A Tale of Two Cities’ Schools
(November 19, 2012)–School closings, borrowings to close a budget deficit, and calling on employees to make sacrifices: that’s happening in the Philadelphia School District. There can certainly be some empathy from the other end of the state by way of the Pittsburgh Public Schools, which has endured closings and layoffs and yet still faces a budget deficit that is projected to grow. Indeed, the specter of District insolvency was raised at a recent board meeting.
So, are these two financially strapped districts partners in distress who can sympathize with each other’s plight and celebrate success—if there is ever any success to be celebrated? Or are they very different in far too many other measures?
K-12 Enrollment: Philadelphia has 146,090 K-12 students, about six times the number enrolled in Pittsburgh at the start of this school year, which the district budget pegs at 24,849. Based on audited data going back to 2002, both districts have lost enrollment by roughly the same percentage, 26 and 27 percent respectively.
Operating Expenditures: Philadelphia’s budget, at $2.5 billion for the fiscal year that ends in June of 2013, is four times the amount Pittsburgh expects to spend this coming fiscal year that starts January 1st.
Per-Pupil Spending: Using operating budgets and enrollment shows that both districts have high per pupil costs, with Philadelphia at $17,242 and Pittsburgh at $21,741. Those per pupil amounts have been climbing over the last ten years according to audited documents from both districts: in 2002 the spending on a per student basis was $12,882 in Pittsburgh and $8,829 in Philadelphia. Ten years ago, Pittsburgh was 45 percent higher than Philadelphia on per pupil spending; based on current budgeted spending, Pittsburgh will be 26 percent higher.
Charter School Spending and Enrollment: Looking at the upcoming budgets shows that both Philadelphia and Pittsburgh allocate a share to reimbursing district students who attend charter (brick and mortar as well as cyber) schools. In Philadelphia this amount for 2013 is $588 million, or 23 percent of operating expenditures. Pittsburgh will spend $52.7 million, about 10 percent of operating expenditures. For certain, there is a much higher presence of charters in Philadelphia. Based on audited numbers in 2011, in Philadelphia for every 100 public school students there were 29 in charters. In Pittsburgh that ratio is 11 charter students for every 100 public school students.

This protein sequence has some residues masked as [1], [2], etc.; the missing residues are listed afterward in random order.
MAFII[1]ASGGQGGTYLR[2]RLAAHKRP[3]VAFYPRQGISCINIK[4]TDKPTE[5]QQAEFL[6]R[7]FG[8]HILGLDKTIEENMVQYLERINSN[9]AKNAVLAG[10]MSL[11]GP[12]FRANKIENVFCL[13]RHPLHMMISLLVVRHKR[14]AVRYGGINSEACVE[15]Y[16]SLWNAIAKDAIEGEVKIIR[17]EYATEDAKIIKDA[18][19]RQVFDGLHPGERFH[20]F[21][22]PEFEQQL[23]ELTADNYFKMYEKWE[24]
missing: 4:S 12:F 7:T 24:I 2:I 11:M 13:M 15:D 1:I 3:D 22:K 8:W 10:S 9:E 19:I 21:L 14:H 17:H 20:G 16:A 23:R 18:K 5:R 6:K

Teachers and Non-Teachers: Philadelphia has more than five times the number of employees than the Pittsburgh Public Schools. Revisiting a theme that we first touched on in a 2010 Policy Brief (Volume 10, Number 47) Philadelphia’s and Pittsburgh’s headcounts were divided into those identified as "teachers" and every other employee, which we refer to as "non-teachers". In 2011, based on audited data, the student to employee ratios for both of these groups in both districts were slightly different. In Pittsburgh, there were 12.1 students for every teacher, 13 students for every non-teacher. Across the state in Philadelphia there were 13.3 students per teacher, and 11.7 students per non-teacher, although to be sure a ten percent difference in a very large school district represents a difference of many actual employees. For example, if Philadelphia had Pittsburgh’s student to teacher ratio, it would have 12,361 teachers rather than the 11,213 actually on the payroll, a difference of 1,148 employees. The reverse would be true for non-teachers. Philadelphia would have over a thousand fewer non-teaching employees if it had Pittsburgh’s student to non-teacher ratio.
Racial Achievement: African-American enrollment in both Pittsburgh and Philadelphia exceeds 50 percent of the student population. As has been pointed out by the Pittsburgh Public Schools, advocacy groups, foundations, etc., there is a significant achievement gap between white and black students. Scores reaching advanced or proficient for 11th graders on the reading and math portions of the 2011-12 PSSA tell the tale. The percentage of white students scoring at these levels were 75 percent and 63 percent, respectively; black students scoring at these levels were 41 percent and 27 percent, respectively. A similar pattern played out in Philadelphia: however, the gap was about ten percentage points less on this past year’s exam results. The percentage of white students scoring advanced or proficient on math was 55 percent and reading was 63 percent; for black students achievement was 39 percent and 30 percent on those subjects.
So there we have it: on school district financial indicators, compared to Philadelphia the state’s second largest district has higher per pupil spending, but a lower presence of charter school enrollment; the average teacher serves fewer students, and its student to non-teacher ratio is higher. Both districts are grappling with a racial achievement gap.
Would it be advisable for Pittsburgh to merge with the 42 other districts in Allegheny County, a suggestion made by a City school board member frustrated with school finances and seeing a Philadelphia-size district (total enrollment of Allegheny County districts is just over 146,000) as a possible solution? Probably not: school combinations were ignored by the last mega-study on City-County consolidation and the previous gubernatorial administration made school consolidation a belated priority. It would take legislation from the General Assembly, and that is a remote possibility since it is not on any major agenda. That goes without mentioning that in Pennsylvania and the U.S. most school consolidation occurred prior to the 1970s and the state and the nation have essentially the same number of districts they had two generations ago.
Eric Montarti, Senior Policy Analyst
Jake Haulk, Ph.D., President
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